We have emphasized that in MLIC challenges to execute such strategies include a paucity of implementation research, formal policy evaluation, and costing data. The ideal structure of such strategies in these countries is currently unknown, given severe resource constraints, deficits in infrastructure, and competing health needs [6].

In summary as we have published earlier the pediatric malignancies account for a growing proportion of overall global childhood mortality, justifying renewed efforts to improve cure rates for this population in MLIC. The creation of government sponsor programs for childhood cancer is probably the best approach for these diseases. While the financial coverage of pediatric oncology care should be an integral part of any such strategy, maximal impact will require additional policies addressing the structural aspects of care delivery and the creation of childhood cancer registries.

REFERENCES

  1. (2014) PAHO. Early diagnosis of childhood cancer. Washington, USA.
  2. Phillips SM, Padgett LS, Leisenring WM, Stratton KK, Bishop K, et al. (2015) Survivors of childhood cancer in the United States: prevalence and burden of morbidity. Cancer Epidemiol, Biomarkers & Prev 24: 653- 663.
  3. Rivera-Luna R, Zapata-Tarres M, Shalkow-Klincovstein J, Velasco- Hidalgo L, Olaya-Vargas A, et. al. (2017) The burden of childhood cancer in Mexico: Implications for low- and middle-income countries. Pediatr Blood & Cancer 64(6).
  4. Rivera-Luna R, Velasco-Hidalgo L, Zapata-Tarrés M, Cárdenas-Cardos R, Aguilar-Ortiz MR (2017) Current outlook of childhood cancer epidemiology in a middle-income country under a public health insurance program. Pediatr Hematol Oncol 34(1): 43-50.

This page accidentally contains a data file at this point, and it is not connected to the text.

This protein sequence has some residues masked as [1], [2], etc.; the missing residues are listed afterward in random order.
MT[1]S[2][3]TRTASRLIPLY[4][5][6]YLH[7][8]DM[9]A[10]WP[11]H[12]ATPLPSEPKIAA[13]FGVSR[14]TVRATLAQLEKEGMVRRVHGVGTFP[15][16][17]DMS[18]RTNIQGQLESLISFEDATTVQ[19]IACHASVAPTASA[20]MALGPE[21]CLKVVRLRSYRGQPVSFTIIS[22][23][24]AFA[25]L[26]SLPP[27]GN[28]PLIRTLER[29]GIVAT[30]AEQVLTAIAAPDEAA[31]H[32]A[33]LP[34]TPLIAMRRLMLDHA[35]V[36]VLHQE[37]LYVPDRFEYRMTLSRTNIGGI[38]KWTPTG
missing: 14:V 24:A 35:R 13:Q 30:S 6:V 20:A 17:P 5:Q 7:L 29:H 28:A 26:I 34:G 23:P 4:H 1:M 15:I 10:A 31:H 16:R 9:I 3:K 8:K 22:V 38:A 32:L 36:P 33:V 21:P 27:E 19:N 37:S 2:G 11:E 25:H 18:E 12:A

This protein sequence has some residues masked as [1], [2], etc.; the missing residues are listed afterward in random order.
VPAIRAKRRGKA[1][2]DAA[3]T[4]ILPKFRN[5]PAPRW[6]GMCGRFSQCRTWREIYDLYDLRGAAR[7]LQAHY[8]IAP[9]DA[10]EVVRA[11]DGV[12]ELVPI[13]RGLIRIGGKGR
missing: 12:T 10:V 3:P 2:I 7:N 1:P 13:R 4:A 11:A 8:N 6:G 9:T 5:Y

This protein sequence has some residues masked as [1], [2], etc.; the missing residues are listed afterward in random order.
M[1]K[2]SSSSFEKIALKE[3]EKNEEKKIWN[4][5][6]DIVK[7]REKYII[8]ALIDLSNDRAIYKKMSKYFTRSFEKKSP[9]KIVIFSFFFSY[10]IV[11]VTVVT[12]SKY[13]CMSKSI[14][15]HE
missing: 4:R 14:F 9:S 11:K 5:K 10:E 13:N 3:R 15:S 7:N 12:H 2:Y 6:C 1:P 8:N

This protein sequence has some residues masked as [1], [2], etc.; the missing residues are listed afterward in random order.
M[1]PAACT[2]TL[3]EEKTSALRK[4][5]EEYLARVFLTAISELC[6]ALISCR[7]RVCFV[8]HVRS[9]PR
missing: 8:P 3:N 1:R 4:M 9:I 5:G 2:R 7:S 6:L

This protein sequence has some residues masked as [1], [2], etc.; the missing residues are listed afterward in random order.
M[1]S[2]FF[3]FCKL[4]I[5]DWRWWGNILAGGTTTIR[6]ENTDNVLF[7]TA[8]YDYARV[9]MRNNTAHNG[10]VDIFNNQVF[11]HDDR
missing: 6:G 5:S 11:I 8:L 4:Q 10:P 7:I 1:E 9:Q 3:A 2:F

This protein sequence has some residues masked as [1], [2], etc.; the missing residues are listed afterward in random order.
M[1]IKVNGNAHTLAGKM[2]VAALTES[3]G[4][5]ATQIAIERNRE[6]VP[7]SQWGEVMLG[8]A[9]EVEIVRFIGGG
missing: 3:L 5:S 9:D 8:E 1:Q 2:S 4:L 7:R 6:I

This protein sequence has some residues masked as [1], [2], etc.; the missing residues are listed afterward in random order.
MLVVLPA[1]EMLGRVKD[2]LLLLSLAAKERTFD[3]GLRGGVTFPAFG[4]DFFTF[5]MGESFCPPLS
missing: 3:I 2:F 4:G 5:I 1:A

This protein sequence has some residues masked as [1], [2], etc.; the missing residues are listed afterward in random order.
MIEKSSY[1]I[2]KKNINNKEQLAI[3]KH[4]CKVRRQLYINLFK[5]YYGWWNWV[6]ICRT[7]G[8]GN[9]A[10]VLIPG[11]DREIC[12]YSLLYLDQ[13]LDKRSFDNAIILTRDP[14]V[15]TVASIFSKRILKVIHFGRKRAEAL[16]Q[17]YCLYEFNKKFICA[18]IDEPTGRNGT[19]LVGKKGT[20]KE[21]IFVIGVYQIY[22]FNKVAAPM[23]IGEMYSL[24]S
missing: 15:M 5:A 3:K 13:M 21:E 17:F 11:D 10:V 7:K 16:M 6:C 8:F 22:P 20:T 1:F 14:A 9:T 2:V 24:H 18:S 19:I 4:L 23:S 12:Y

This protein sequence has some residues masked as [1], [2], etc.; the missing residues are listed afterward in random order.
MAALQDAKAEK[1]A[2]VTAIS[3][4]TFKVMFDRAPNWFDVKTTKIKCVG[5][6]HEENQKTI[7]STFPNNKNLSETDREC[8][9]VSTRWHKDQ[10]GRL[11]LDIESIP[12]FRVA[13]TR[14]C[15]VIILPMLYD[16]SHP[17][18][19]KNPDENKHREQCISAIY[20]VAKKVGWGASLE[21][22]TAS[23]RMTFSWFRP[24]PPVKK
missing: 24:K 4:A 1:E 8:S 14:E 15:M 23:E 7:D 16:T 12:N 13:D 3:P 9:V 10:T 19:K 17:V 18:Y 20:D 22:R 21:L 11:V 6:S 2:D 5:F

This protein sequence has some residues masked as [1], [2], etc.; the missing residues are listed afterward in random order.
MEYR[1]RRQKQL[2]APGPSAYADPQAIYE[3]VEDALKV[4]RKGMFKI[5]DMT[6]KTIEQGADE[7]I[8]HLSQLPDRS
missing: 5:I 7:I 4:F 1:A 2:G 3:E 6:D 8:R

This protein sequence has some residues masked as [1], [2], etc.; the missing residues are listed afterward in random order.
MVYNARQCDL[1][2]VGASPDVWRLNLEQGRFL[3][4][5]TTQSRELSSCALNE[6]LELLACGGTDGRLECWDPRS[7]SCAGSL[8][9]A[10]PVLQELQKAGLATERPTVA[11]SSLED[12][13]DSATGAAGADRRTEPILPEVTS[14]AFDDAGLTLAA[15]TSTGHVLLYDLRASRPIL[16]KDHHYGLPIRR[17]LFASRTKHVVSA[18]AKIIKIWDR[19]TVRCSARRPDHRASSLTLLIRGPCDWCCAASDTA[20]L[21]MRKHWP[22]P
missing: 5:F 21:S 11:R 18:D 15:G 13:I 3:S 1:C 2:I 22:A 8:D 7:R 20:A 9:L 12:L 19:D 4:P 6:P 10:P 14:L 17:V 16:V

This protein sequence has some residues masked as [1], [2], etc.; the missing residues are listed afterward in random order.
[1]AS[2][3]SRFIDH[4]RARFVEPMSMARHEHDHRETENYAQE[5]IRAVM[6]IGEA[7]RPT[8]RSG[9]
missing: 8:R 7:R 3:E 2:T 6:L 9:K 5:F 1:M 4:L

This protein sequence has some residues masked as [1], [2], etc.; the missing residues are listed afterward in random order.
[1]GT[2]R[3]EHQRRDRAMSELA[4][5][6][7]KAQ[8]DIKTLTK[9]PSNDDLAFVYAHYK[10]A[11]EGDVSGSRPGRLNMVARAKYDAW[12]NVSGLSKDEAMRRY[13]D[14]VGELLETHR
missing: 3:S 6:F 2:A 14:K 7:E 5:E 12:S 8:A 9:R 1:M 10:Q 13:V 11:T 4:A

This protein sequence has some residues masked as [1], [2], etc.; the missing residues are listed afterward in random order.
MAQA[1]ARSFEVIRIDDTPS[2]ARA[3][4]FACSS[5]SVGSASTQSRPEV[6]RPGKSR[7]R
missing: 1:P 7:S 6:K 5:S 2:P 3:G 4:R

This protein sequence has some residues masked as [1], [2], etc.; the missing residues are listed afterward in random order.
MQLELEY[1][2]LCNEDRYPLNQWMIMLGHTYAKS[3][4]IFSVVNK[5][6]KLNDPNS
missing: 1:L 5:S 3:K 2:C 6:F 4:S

5. Rivera-Luna R, Shalkow-Klincovstein J, Velasco-Hidalgo L, Cárdenas- Cardós R, Zapata-Tarrés M, et.al. (2014) Descriptive epidemiology in Mexican children with cancer under an open national public health insurance program. BMC Cancer 14: 790.
  6. Gupta S, Rivera-Luna R, Ribeiro RC, Howard SC (2014) Pediatric oncology as the next global child health priority: the need for national childhood cancer strategies in low- and middle-income countries. PLOS Med 11(6): e1001656.

Article Type

Editorial

Publication history

Received date: November 23, 2020
Published date: December 02, 2020

Address for correspondence

Roberto Rivera-Luna, Head of the Division of Pediatric Hem/Oncology, National Institute of Pediatrics, Mexico

Copyright

©2020 Open Access Journal of Biomedical Science, All rights reserved. No part of this content may be reproduced or transmitted in any form or by any means as per the standard guidelines of fair use. Open Access Journal of Biomedical Science is licensed under a Creative Commons Attribution 4.0 International License

How to cite this article

Roberto RL, Alberto OV, Armando MA. Where are we Standing with Childhood Cancer in Middle- and Low-Income Countries?. 2020 - 2(6) OAJBS.ID.000237.

Author Info

Roberto Rivera-Luna*1, Alberto Olaya-Vargas2 and Armando Martínez-Avalos2

1Professor of Pediatric Oncology, UNAM, National Institute of Pediatrics, Mexico
2Associate Professor of Pediatric Oncology, UNAM, National Institute of Pediatrics, Mexico